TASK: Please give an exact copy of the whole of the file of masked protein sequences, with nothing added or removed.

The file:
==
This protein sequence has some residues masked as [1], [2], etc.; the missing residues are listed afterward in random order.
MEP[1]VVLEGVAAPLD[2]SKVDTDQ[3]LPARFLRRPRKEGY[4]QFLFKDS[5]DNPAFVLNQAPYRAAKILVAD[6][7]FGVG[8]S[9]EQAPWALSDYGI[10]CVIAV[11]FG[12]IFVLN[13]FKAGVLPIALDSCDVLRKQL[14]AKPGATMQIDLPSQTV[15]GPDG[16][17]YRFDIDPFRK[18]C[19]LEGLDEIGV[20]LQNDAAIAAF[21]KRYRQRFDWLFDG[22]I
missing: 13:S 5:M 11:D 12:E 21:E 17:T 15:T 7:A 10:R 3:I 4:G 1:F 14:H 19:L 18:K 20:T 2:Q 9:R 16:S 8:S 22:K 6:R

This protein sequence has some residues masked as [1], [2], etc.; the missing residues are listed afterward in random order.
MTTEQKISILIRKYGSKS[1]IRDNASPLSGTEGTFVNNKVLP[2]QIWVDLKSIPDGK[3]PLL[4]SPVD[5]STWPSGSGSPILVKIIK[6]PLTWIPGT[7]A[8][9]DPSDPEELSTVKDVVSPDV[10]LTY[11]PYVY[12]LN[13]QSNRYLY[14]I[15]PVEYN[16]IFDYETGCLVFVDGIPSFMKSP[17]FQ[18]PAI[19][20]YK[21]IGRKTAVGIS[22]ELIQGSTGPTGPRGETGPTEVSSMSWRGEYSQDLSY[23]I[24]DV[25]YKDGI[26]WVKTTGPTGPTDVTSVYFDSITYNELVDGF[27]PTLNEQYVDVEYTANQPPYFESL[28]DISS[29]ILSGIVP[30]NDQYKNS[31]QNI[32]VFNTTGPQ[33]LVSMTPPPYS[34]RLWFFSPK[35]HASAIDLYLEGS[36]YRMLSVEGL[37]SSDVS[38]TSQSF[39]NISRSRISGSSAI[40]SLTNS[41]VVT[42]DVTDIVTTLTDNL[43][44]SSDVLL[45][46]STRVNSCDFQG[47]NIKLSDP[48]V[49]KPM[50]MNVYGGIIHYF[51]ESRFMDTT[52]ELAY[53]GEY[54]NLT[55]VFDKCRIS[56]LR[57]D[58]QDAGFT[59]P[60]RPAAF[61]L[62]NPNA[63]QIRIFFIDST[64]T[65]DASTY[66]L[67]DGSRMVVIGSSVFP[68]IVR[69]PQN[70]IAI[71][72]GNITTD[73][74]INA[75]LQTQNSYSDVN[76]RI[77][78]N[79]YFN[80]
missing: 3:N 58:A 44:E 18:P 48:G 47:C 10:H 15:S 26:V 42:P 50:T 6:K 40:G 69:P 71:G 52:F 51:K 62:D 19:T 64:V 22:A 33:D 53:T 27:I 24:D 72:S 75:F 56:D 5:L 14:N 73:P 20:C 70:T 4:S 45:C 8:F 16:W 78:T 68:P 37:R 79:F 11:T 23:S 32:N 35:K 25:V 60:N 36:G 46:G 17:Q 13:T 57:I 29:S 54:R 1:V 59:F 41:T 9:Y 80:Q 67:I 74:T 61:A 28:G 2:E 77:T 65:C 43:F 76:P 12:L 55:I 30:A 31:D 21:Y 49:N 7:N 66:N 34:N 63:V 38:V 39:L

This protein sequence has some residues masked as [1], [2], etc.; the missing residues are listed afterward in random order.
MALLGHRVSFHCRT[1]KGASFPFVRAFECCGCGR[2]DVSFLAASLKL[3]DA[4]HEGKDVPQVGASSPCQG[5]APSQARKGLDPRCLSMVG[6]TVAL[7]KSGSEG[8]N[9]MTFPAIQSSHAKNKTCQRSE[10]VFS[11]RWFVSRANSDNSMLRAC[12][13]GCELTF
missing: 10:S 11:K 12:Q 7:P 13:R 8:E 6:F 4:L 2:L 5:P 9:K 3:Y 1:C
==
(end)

This protein sequence has some residues masked as [1], [2], etc.; the missing residues are listed afterward in random order.
MEP[1]VVLEGVAAPLD[2]SKVDTDQ[3]LPARFLRRPRKEGY[4]QFLFKDS[5]DNPAFVLNQAPYRAAKILVAD[6][7]FGVG[8]S[9]EQAPWALSDYGI[10]CVIAV[11]FG[12]IFVLN[13]FKAGVLPIALDSCDVLRKQL[14]AKPGATMQIDLPSQTV[15]GPDG[16][17]YRFDIDPFRK[18]C[19]LEGLDEIGV[20]LQNDAAIAAF[21]KRYRQRFDWLFDG[22]I
missing: 13:S 5:M 11:D 12:E 21:E 17:T 15:T 7:A 10:R 3:I 4:G 1:F 14:H 19:L 18:K 20:T 2:Q 9:R 16:S 8:S 22:K 6:R

This protein sequence has some residues masked as [1], [2], etc.; the missing residues are listed afterward in random order.
MTTEQKISILIRKYGSKS[1]IRDNASPLSGTEGTFVNNKVLP[2]QIWVDLKSIPDGK[3]PLL[4]SPVD[5]STWPSGSGSPILVKIIK[6]PLTWIPGT[7]A[8][9]DPSDPEELSTVKDVVSPDV[10]LTY[11]PYVY[12]LN[13]QSNRYLY[14]I[15]PVEYN[16]IFDYETGCLVFVDGIPSFMKSP[17]FQ[18]PAI[19][20]YK[21]IGRKTAVGIS[22]ELIQGSTGPTGPRGETGPTEVSSMSWRGEYSQDLSY[23]I[24]DV[25]YKDGI[26]WVKTTGPTGPTDVTSVYFDSITYNELVDGF[27]PTLNEQYVDVEYTANQPPYFESL[28]DISS[29]ILSGIVP[30]NDQYKNS[31]QNI[32]VFNTTGPQ[33]LVSMTPPPYS[34]RLWFFSPK[35]HASAIDLYLEGS[36]YRMLSVEGL[37]SSDVS[38]TSQSF[39]NISRSRISGSSAI[40]SLTNS[41]VVT[42]DVTDIVTTLTDNL[43][44]SSDVLL[45][46]STRVNSCDFQG[47]NIKLSDP[48]V[49]KPM[50]MNVYGGIIHYF[51]ESRFMDTT[52]ELAY[53]GEY[54]NLT[55]VFDKCRIS[56]LR[57]D[58]QDAGFT[59]P[60]RPAAF[61]L[62]NPNA[63]QIRIFFIDST[64]T[65]DASTY[66]L[67]DGSRMVVIGSSVFP[68]IVR[69]PQN[70]IAI[71][72]GNITTD[73][74]INA[75]LQTQNSYSDVN[76]RI[77][78]N[79]YFN[80]
missing: 3:N 58:A 44:E 18:P 48:G 47:C 10:H 15:S 26:V 42:P 50:T 6:K 40:G 69:P 71:G 52:F 51:K 62:D 19:T 64:V 22:A 33:D 53:T 27:I 24:D 72:S 75:F 56:D 5:L 14:N 73:P 20:C 70:T 4:S 45:C 8:F 16:W 78:T 68:P 37:R 79:F 11:T 23:S 32:N 35:K 25:V 60:N 36:G 46:G 17:Q 13:T 57:I 29:S 54:R 1:V 59:F 41:T 9:Y 80:Q 67:I 74:T 61:A 28:G 2:E 77:T 65:C 43:F 76:P 12:L 55:I 30:A 31:D 21:Y 49:N 7:N 66:N 34:N 63:V 38:V 39:L

This protein sequence has some residues masked as [1], [2], etc.; the missing residues are listed afterward in random order.
MALLGHRVSFHCRT[1]KGASFPFVRAFECCGCGR[2]DVSFLAASLKL[3]DA[4]HEGKDVPQVGASSPCQG[5]APSQARKGLDPRCLSMVG[6]TVAL[7]KSGSEG[8]N[9]MTFPAIQSSHAKNKTCQRSE[10]VFS[11]RWFVSRANSDNSMLRAC[12][13]GCELTF
missing: 10:S 11:K 12:Q 7:P 13:R 8:E 6:F 4:L 2:L 5:P 9:K 3:Y 1:C